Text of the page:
a future without doorknobs

In the latest news of Everything Must Always Be Connected, Adobe’s decided to nuke the Creative Suite line and replace it with something that is almost identical except that you have to subscribe and it validates itself monthly by checking in with an online server. It’s got the oh so trendy “cloud” bit in its title. And the icons are hideous.

Naturally, the Design World is all “what the shit is this?”

There’s a staple of sci-fi shows that I always wonder about: doors without handles. You know what I mean. Character approaches door. Character waves at it, or presses a button in the wall, or says the password, and door opens. Character walks through. Door closes. Door may or may not express happiness at performing its one function of opening and closing for a person.

I always wonder the same thing: “What do they do when the power goes out?” Do they sit around twiddling their thumbs in hallways and bathrooms until the power is back on? Are these doors hermetically sealed? Can you die of asphyxiation stuck in a broom closet of the future? I can’t remember that I’ve ever seen that addressed — and I watch far too much scifi for my own good — that the whole ship/satellite/complex has a power failure and everyone is stuck in inconvenient places while She Who Saves The Day spends a ridiculous amount of time in service tunnels, with a flashlight clenched between her teeth. The power never goes out, ever. It’s unthinkable.

For a Floridian, that right there is the most improbable part of something involving space-time continuums, metaphysical forces, alien parasites, and all manner of creatures that look like people with rubber bits stuck to their faces.

(One thing I noticed about Firefly right off: the doors had handles. I loved that. BSG too.)

Living in the lightning-strike capital of the US as I do (not the world; that’s Rwanda I believe), I have had to deal with the power going out. A lot. It’s not as bad as it used to be, with the power companies and telcos bettering their infrastructure, but it still happens. When I hear thunder, I make sure all my gizmos are on the charger, just in case. It’s as much a reflex as the stingray shuffle; I doubt I can unlearn it, at this point. It’s an inconvenient fact of life: electricity is not one hundred percent reliable.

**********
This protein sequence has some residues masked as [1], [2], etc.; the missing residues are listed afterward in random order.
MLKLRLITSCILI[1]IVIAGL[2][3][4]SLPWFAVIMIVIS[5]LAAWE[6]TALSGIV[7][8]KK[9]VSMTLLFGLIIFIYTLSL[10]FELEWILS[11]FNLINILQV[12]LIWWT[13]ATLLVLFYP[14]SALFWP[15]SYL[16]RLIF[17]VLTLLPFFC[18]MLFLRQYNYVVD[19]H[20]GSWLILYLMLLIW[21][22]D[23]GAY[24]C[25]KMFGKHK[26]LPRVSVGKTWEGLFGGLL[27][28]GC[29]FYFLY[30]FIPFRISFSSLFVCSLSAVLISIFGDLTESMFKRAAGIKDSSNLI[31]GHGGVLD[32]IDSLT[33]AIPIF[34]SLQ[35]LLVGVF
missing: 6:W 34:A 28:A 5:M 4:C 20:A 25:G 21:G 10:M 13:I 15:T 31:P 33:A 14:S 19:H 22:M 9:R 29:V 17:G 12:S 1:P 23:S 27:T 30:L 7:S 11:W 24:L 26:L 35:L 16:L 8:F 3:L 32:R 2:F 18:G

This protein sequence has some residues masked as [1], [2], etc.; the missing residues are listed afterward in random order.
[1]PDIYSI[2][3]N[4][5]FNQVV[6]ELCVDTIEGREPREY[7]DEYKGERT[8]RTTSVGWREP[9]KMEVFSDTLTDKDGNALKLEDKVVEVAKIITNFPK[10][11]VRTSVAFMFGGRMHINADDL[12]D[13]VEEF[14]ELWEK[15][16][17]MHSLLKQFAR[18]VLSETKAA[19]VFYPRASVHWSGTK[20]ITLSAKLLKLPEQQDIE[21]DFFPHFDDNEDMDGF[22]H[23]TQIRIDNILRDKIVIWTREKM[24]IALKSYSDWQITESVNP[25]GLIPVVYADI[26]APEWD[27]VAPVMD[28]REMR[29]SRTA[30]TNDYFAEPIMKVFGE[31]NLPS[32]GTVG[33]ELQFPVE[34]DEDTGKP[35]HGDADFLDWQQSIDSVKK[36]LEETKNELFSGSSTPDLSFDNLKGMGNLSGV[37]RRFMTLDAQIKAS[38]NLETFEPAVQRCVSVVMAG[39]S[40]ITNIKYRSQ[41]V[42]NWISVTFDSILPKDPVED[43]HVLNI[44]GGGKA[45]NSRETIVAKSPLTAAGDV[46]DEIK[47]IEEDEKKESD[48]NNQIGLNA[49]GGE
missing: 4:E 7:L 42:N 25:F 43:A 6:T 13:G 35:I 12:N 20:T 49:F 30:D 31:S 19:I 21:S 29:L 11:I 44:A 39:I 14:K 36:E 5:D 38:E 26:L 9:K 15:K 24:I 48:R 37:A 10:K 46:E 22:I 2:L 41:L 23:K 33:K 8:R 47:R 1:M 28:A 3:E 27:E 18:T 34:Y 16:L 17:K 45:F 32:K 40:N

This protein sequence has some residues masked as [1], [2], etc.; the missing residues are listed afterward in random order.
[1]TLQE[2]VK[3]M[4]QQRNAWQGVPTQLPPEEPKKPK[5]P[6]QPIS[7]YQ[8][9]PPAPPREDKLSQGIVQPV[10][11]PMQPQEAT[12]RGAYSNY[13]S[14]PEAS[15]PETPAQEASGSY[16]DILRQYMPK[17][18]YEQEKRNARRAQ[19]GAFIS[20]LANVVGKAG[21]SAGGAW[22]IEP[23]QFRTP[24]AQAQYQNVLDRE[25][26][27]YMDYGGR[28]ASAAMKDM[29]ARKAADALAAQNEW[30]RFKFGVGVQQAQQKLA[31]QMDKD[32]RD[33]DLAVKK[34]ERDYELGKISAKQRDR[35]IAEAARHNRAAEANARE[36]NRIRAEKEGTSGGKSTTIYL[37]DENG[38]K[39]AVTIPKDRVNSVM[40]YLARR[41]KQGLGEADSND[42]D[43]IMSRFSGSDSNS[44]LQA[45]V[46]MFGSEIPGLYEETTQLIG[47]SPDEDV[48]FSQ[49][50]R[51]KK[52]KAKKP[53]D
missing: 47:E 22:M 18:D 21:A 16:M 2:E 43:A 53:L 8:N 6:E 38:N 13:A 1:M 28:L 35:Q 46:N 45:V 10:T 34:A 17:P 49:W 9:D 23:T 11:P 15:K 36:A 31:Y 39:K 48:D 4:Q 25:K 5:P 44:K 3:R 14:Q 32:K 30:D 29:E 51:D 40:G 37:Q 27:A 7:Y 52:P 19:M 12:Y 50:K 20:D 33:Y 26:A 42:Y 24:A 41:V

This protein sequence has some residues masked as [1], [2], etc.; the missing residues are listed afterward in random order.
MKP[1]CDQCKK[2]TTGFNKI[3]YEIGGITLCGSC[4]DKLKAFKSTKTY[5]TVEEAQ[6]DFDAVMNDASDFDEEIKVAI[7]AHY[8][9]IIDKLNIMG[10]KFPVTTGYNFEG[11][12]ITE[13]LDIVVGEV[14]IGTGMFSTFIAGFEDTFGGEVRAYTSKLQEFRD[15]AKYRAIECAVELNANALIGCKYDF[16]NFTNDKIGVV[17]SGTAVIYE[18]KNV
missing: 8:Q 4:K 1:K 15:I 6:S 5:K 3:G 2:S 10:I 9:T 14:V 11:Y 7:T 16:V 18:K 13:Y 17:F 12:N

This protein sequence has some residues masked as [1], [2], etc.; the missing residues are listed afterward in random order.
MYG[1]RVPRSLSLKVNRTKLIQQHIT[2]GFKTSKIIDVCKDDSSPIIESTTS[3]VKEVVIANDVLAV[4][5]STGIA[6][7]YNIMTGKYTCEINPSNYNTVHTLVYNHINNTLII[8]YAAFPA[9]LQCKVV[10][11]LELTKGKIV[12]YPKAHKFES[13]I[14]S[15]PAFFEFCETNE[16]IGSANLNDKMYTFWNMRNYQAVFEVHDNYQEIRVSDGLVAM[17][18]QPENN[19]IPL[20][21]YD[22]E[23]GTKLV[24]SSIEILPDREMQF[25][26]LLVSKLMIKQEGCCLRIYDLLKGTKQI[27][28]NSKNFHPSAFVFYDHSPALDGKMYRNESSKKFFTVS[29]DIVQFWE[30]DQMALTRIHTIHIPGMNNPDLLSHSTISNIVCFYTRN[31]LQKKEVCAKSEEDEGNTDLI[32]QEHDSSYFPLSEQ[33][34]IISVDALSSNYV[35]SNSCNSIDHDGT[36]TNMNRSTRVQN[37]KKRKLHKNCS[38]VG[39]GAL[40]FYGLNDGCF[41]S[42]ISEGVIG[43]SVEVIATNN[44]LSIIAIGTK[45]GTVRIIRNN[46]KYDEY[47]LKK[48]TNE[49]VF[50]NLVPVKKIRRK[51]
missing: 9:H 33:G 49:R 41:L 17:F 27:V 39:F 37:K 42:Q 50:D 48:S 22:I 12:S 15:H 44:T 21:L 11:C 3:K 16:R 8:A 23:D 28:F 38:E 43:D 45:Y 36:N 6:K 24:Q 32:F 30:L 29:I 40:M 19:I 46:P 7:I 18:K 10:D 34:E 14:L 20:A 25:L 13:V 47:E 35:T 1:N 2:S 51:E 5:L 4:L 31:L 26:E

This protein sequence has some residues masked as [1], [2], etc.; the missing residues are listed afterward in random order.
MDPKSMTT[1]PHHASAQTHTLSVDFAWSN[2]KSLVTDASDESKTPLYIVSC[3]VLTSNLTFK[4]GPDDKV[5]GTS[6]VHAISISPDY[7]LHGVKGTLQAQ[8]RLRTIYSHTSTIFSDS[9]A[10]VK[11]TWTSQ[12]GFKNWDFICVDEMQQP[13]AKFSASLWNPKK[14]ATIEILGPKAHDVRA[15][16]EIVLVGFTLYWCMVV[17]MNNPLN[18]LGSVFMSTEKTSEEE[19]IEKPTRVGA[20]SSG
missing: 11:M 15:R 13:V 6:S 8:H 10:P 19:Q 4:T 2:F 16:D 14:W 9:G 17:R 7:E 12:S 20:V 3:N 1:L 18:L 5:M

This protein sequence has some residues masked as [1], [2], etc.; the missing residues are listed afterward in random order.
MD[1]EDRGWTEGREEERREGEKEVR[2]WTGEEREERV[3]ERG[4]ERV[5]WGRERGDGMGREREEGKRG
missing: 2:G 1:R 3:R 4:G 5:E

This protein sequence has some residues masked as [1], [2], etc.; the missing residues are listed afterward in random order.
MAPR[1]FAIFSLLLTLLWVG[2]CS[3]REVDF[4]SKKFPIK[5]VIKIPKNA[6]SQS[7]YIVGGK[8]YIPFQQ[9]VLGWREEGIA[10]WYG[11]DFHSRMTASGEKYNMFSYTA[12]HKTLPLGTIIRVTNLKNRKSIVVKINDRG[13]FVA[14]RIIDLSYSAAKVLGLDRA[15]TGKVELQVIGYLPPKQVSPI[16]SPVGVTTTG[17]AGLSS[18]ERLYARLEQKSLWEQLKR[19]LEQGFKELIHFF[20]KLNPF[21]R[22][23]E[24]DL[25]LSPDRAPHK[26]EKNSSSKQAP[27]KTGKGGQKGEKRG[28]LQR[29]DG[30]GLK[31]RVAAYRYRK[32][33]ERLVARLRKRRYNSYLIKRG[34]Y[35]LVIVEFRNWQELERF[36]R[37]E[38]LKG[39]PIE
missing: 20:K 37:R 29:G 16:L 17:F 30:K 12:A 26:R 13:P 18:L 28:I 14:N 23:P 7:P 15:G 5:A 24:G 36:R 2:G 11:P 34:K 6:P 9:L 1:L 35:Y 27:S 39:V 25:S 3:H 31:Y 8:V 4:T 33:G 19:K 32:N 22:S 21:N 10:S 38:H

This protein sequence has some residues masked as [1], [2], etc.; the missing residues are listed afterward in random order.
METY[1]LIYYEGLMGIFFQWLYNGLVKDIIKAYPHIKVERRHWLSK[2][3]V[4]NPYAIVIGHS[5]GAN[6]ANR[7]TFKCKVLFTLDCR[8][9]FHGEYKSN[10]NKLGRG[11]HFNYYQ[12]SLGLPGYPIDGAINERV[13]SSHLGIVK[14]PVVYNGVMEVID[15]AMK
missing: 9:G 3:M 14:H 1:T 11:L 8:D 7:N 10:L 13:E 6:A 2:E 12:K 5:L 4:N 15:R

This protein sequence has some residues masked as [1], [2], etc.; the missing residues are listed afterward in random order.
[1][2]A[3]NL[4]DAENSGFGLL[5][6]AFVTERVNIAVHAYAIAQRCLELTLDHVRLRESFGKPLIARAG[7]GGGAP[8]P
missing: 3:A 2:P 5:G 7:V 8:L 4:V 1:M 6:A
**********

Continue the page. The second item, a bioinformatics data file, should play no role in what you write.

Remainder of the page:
Back to Adobe. This new stupid bit of DRM assumes that everyone has one hundred percent reliable power and internet access, at all times. That strikes me as naive, if not outright stupid, because I’m accustomed to a place where you don’t, and I know too well that law which states the software will try to revalidate itself at the most inconvenient possible moment, and then shut down completely, requiring three days’ worth of telephone calls (because you can never get anything done like that with email and webforms) and meanwhile your project, whatever it is, has gone right down the shitter.

It’s like they live in the sci-fi world without doorknobs, and I’m over here in reality where things not only don’t work that way, but can’t.

Ask me about that time I fried three network cards in one summer. I’d go to the parts store and they’d give me this look, again? But that was back when we had copper wire, not fiber-optic, which I am assured works just fine underwater, and which I know for a fact will still transmit even if it’s absorbed by the root mass of a cabbage palm. The future marches on, but it still has handles on automatic doors. Just in case.